Navigate to one of the websites you found. For this example, assume that one of the search results is http://www.udemy.com/index.php?catid=1. To find out if this site is vulnerable to SQL injection, simply add an apostrophe at the end of the URL like this:
Press enter and see what the website does. If the page returns a SQL error, the website is vulnerable to SQL injection. If the page loads normally, it is not a candidate for SQL injection and you should move on to the next URL in your list.
The errors you receive do not matter. As a general, if the website returns any SQL errors, it should be vulnerable to SQL injection techniques.
At this point, understanding SQL is even more important as you will begin manipulating the database directly from the vulnerable page. Practical SQL Skills is a solid resource for beginner and intermediate users.
Starting the Attack
After locating a vulnerable site, you need to figure out how many columns are in the SQL database and how many of those columns are able to accept queries from you. Append an “order by” statement to the URL like this:
http://www.udemy.com/index.php?catid=1 order by 1
Continue to increase the number after “order by” until you get an error. The number of columns in the SQL database is the highest number before you receive an error. You also need to find out what columns are accepting queries.
You can do this by appending an “Union Select” statement to the URL. A union select statement in this URL would look like this:
http://www.udemy.com/index.php?catid=-1 union select 1,2,3,4,5,6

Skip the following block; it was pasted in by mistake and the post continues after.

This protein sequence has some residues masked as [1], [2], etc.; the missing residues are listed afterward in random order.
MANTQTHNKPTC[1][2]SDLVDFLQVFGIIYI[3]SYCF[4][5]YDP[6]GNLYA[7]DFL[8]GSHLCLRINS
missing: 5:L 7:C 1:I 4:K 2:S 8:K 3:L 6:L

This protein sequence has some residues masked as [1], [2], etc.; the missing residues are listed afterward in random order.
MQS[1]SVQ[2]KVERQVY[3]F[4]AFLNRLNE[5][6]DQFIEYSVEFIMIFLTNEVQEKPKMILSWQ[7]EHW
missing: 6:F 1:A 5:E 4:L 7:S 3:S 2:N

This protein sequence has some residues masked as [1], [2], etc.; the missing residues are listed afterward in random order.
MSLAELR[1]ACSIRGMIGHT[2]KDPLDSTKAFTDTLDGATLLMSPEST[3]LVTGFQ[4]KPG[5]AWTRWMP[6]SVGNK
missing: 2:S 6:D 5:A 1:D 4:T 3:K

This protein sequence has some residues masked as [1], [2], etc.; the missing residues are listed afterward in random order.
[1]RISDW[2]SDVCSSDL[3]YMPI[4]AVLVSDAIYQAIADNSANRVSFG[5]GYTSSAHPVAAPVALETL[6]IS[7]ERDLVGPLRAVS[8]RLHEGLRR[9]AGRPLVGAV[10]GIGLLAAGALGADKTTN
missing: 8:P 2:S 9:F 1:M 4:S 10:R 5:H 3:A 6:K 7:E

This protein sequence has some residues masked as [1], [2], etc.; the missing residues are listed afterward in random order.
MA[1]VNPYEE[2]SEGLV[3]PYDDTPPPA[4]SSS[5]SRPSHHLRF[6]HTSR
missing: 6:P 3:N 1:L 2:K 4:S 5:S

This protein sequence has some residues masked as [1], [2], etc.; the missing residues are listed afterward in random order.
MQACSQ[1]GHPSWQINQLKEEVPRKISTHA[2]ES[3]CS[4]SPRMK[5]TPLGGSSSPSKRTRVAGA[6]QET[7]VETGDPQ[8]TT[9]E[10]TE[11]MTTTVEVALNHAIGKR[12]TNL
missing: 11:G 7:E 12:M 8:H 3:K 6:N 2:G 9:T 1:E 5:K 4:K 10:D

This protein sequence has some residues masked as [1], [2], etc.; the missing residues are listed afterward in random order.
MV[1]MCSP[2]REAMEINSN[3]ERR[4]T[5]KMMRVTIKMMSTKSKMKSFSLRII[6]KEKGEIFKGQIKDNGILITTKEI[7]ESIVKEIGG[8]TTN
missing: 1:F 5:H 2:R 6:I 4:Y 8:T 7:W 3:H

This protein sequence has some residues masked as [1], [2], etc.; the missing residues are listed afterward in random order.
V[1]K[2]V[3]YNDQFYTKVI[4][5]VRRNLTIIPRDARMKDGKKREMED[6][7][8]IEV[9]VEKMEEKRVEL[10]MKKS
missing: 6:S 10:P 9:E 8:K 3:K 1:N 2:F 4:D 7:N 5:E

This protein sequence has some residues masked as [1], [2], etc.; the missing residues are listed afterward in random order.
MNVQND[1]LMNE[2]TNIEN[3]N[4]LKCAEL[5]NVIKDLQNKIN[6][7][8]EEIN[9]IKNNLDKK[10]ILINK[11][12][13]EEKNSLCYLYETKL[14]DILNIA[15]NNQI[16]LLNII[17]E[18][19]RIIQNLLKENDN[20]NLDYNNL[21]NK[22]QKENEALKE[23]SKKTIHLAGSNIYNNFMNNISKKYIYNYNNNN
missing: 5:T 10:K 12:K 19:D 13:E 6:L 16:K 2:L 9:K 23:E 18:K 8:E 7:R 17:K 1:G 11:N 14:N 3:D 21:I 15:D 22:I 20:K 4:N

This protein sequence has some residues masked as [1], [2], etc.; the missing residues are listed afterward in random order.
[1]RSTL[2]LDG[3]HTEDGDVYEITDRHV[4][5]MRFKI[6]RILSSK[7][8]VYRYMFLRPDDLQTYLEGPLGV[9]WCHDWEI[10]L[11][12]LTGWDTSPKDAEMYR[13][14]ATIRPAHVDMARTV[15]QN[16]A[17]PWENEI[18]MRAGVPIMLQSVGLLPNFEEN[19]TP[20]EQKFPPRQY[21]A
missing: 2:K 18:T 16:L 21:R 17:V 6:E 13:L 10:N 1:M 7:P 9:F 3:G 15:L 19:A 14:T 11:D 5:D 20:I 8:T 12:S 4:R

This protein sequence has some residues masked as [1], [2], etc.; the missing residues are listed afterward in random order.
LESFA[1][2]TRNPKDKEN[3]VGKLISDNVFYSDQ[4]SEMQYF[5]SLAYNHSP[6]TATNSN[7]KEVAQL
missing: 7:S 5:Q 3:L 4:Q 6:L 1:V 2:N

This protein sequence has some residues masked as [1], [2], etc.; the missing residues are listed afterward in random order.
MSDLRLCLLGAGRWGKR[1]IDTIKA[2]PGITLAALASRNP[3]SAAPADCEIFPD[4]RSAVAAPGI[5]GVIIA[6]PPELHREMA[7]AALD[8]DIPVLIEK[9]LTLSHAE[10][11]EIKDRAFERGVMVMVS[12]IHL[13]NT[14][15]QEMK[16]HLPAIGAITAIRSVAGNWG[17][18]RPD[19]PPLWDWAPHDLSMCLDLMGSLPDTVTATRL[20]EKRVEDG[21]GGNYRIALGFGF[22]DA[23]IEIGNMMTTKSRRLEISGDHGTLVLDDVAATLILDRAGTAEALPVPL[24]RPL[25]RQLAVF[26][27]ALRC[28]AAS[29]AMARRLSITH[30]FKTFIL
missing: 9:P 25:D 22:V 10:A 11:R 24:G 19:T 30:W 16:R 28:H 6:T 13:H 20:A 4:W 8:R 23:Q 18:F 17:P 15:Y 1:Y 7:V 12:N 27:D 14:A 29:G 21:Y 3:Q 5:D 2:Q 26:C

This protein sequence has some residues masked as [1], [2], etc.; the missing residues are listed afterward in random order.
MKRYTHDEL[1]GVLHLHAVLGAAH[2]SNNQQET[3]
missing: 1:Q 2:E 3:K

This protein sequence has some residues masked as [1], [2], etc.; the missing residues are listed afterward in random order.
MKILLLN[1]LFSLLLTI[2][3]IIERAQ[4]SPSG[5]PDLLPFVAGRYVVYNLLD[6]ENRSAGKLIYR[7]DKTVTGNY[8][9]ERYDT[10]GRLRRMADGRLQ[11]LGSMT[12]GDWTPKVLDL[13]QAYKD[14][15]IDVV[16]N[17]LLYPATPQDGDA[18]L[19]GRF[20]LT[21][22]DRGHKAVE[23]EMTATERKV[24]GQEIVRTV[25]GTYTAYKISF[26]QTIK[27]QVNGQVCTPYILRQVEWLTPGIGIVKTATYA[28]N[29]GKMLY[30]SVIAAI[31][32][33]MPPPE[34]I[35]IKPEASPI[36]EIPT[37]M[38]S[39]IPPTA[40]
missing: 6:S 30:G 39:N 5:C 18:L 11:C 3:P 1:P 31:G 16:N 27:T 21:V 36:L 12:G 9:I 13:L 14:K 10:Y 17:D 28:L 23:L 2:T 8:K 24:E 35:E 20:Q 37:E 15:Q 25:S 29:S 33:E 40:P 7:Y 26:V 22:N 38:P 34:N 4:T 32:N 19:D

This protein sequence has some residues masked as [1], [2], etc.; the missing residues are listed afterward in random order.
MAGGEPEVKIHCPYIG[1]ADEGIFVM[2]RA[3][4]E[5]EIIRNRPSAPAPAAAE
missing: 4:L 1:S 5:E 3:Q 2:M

There are a couple of things to note in this example. Before the number one (after catid), you need to add a hyphen (-). Also, the number of columns you discovered in the previous step is the number of digits you put after the union select statement. For instance, if you discovered that the database had 12 columns, you would append:
catid=-1 union select 1,2,3,4,5,6,7,8,9,10,11,12
The results of this query will be the column numbers that are actually accepting queries from you. You can choose any one of these columns to inject your SQL statements.
Exploiting the Database
At this point, you know what columns to direct your SQL queries at and you can begin exploiting the database. You will be relying on union select statements to perform most of the functions from this point forward.
The tutorial ends here. You have learned how to select a vulnerable website and detect which columns are responsive to your queries. The only thing left to do is append SQL commands to the URL. Some of the common functions you can perform at this point include getting a list of the databases available, getting the current user, getting the tables, and ultimately, the columns within these tables. The columns are where all of the personal information is stored.
If you are unfamiliar with using SQL commands to finish the exploit, you should study various commands before attempting a SQL injection attack. You can also check out Website Hacking in Practice for additional tips and tricks.
Using this information, you can search for vulnerabilities within your own websites and perform penetration testing for others. Remember that what you do with this information is solely your responsibility. Hacking is a lot of fun – but it doesn’t mean you have to break the law to have a good time.